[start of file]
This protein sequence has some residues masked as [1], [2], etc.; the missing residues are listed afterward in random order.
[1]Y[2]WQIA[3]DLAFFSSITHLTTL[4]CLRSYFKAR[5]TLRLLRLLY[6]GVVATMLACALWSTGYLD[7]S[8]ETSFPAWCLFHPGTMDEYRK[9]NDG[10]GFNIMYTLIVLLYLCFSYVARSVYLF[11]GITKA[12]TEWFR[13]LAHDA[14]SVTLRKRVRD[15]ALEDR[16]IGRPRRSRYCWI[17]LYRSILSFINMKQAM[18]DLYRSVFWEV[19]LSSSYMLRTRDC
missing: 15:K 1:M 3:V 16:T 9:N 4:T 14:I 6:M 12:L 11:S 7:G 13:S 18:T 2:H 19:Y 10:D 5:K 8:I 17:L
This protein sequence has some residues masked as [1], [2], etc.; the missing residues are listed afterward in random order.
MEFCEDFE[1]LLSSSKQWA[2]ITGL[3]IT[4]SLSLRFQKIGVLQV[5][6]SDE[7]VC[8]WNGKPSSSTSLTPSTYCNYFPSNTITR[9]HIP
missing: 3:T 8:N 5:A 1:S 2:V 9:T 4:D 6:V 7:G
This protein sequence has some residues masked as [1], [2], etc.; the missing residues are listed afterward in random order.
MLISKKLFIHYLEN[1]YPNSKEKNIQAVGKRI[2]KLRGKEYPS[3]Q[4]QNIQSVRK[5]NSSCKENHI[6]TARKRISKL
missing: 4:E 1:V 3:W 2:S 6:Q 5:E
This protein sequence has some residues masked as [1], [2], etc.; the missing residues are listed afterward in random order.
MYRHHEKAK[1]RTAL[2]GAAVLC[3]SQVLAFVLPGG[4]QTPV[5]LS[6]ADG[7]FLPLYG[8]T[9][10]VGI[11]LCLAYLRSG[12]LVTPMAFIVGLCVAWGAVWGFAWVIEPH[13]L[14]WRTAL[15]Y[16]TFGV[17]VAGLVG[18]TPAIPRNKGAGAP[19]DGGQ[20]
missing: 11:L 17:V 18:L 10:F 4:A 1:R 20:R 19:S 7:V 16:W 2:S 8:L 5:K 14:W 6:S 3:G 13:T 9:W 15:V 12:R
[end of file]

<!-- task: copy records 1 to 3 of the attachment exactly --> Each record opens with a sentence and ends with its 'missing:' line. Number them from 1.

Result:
This protein sequence has some residues masked as [1], [2], etc.; the missing residues are listed afterward in random order.
[1]Y[2]WQIA[3]DLAFFSSITHLTTL[4]CLRSYFKAR[5]TLRLLRLLY[6]GVVATMLACALWSTGYLD[7]S[8]ETSFPAWCLFHPGTMDEYRK[9]NDG[10]GFNIMYTLIVLLYLCFSYVARSVYLF[11]GITKA[12]TEWFR[13]LAHDA[14]SVTLRKRVRD[15]ALEDR[16]IGRPRRSRYCWI[17]LYRSILSFINMKQAM[18]DLYRSVFWEV[19]LSSSYMLRTRDC
missing: 15:K 1:M 3:V 16:T 9:N 4:T 14:I 6:M 12:L 11:S 7:G 13:S 18:T 2:H 19:Y 10:D 5:K 8:I 17:L
This protein sequence has some residues masked as [1], [2], etc.; the missing residues are listed afterward in random order.
MEFCEDFE[1]LLSSSKQWA[2]ITGL[3]IT[4]SLSLRFQKIGVLQV[5][6]SDE[7]VC[8]WNGKPSSSTSLTPSTYCNYFPSNTITR[9]HIP
missing: 3:T 8:N 5:A 1:S 2:V 9:T 4:D 6:V 7:G
This protein sequence has some residues masked as [1], [2], etc.; the missing residues are listed afterward in random order.
MLISKKLFIHYLEN[1]YPNSKEKNIQAVGKRI[2]KLRGKEYPS[3]Q[4]QNIQSVRK[5]NSSCKENHI[6]TARKRISKL
missing: 4:E 1:V 3:W 2:S 6:Q 5:E